By Bahareh Ezzati (RRT)

Effects of noise and white noise on Sleep

If you feel as though you’ve slept 7-9 hours and you don’t have any sleep disorders or it is under control but still drowsy the next day, sound could be a possible reason.

While you sleep, your brain continues to register and process sounds on a basic level. Noise causes you to wake up, move, shift between stages of sleep, or experience a change in heart rate and blood pressure so briefly that you don’t remember the next morning. Noises are more likely to wake you from a light sleep (stages 1 and 2), than from a deep sleep (stages 3 and 4), and tend to be more disruptive in the second half of the night.00 WHITE NOSE

A few interesting facts are:

  • “sound sleepers” have characteristic brain activity that may make them more impervious to noise
  • Whether or not a sound bothers your sleep depends in part on that sound’s personal meaning; that’s why mothers wake up easier to a baby’s noise but may sleep through a fire truck siren.
  • Studies have suggested that long-term exposure to intense noise pollution could be associated with hypertension.

The solution is to use a white noise machine, fan, or air purifier to create a background hum and block unwanted outside noise. Earplugs also work well for some people.

White noise works by reducing the difference between background sounds and a “peak” sound, like a fire truck siren, giving you a better chance to sleep through it undisturbed. If someone has difficulty falling asleep or staying asleep and doesn’t have insomnia, creating a constant ambient sound could help mask activity from inside and outside the house. There is a white noise machine that is made for this purpose. Nevertheless, the sound from TV is not considered white noise, since unlike white noise, TV sounds are constantly changing in tone, volume, and so forth. TV can be especially bothersome if you need to wake up to turn it off and resettle into bed.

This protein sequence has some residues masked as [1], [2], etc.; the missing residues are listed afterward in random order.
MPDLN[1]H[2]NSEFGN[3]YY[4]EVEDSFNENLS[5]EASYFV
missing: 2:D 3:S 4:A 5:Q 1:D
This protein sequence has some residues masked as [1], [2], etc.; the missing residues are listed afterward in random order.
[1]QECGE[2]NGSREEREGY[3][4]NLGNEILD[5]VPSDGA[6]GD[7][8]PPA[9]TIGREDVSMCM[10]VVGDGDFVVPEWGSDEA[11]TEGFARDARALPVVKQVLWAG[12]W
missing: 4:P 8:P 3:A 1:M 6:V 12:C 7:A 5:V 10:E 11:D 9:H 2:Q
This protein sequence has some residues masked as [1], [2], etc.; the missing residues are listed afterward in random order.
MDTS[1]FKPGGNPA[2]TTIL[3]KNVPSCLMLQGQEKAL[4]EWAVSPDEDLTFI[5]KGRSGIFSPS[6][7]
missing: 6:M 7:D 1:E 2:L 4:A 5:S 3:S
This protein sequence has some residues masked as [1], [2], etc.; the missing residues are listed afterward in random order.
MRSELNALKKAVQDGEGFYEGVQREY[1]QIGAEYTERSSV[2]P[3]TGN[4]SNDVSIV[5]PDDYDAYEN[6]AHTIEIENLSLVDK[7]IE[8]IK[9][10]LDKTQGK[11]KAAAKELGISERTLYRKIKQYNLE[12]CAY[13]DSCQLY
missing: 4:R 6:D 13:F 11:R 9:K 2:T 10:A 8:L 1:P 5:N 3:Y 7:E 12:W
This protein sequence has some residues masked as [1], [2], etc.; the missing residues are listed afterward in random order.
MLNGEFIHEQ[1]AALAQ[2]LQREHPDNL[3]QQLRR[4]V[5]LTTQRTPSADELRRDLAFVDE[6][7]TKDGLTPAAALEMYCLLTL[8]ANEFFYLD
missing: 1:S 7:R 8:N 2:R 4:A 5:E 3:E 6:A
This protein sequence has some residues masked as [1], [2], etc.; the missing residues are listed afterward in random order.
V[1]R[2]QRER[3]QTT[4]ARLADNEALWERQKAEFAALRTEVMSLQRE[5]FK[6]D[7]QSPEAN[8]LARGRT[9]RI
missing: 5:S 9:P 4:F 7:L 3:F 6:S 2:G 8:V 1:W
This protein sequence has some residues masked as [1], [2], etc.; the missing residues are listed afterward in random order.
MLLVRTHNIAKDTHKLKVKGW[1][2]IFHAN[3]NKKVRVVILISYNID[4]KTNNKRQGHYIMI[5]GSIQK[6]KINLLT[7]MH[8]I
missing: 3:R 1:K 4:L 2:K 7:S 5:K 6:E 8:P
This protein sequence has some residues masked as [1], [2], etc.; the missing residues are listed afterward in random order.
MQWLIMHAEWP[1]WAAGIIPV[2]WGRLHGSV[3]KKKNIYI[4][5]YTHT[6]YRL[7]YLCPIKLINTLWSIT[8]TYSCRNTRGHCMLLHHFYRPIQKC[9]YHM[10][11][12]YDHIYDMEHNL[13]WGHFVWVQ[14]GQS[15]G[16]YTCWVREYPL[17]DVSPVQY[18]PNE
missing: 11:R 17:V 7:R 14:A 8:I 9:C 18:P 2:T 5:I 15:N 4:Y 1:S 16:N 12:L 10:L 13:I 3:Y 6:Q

For our CanSleep CPAP users, remember as Clete A. Kushida, director of the Stanford Center for Human Sleep Research, puts it “This is why the majority of bed partners prefer the constant white noise of a CPAP machine rather than their spouse’s crescendo-decrescendo snoring sound.”

By Bahareh Ezzati (RRT)


Asthma & Sleep Apnea

Did you know that studies show asthma patients faced an almost 40 percent greater risk for sleep apnea than asthma-free people?00 asthma

Recent data suggest that obstructive sleep apnea is an independent risk factor for nocturnal (at night) asthma attacks. Nocturnal airway narrowing in asthma is often associated with episodes of nocturnal and early morning awakening, difficulty in maintaining sleep, and daytime sleepiness. But, besides the impairing of sleep quality by nocturnal asthma itself, an association has been documented between nocturnal sleep-disordered breathing and asthma or bronchial hyperreactivity. One of the symptoms of sleep apnea is snoring. In asthmatic patients, snoring triggers neural reflexes (vagal tone) causing bronchoconstriction, which results in asthma exacerbation. In general hypoxia (low oxygen level in bloodstream) as a result of OSA, increases bronchial and airway responsiveness and worsens nocturnal asthma.

On the other hand, reduced airway cross-sectional area, as a result of increased airway mucosal inflammation in asthma, may worsen OSA. Rhinitis associated with asthma/allergy may worsen obstructive sleep apnea syndrome as well. OSA has been shown to be associated with inflammation of both the upper and lower respiratory tracts, asthma patients’ airway is inflamed, which causes narrowing of the airway locally. Then again OSA could cause both local airway inflammation and systemic inflammation. OSA in adults is associated with elevated levels of C-reactive protein CRP, a marker of inflammation and of cardiovascular risk. Previous studies have shown that the severity of OSAS is proportional to the CRP level, and that 1 month of effective treatment for OSA with continuous positive airway pressure treatment led to a considerable decrease in CRP level. If you suffer from asthma and experience nocturnal asthma exacerbation, contact Cansleep to do a diagnostic test to find out if you have sleep apnea or not.

By Bahareh Ezzati (RRT)

Travelling with CPAP

It’s the time of year again when many people are making travel plans. Below you’ll find a checklist that’s useful no matter what your travel plans may be.

  • Know your rights. A CPAP machine is considered a medical device, which means you’re permitted to bring it with you into the plane cabin and it does not count as a carry-on item. We advise you to not pack your CPAP in your checked luggage, since this is risky in the event that your luggage is lost or delayed and it also may get damaged during handling.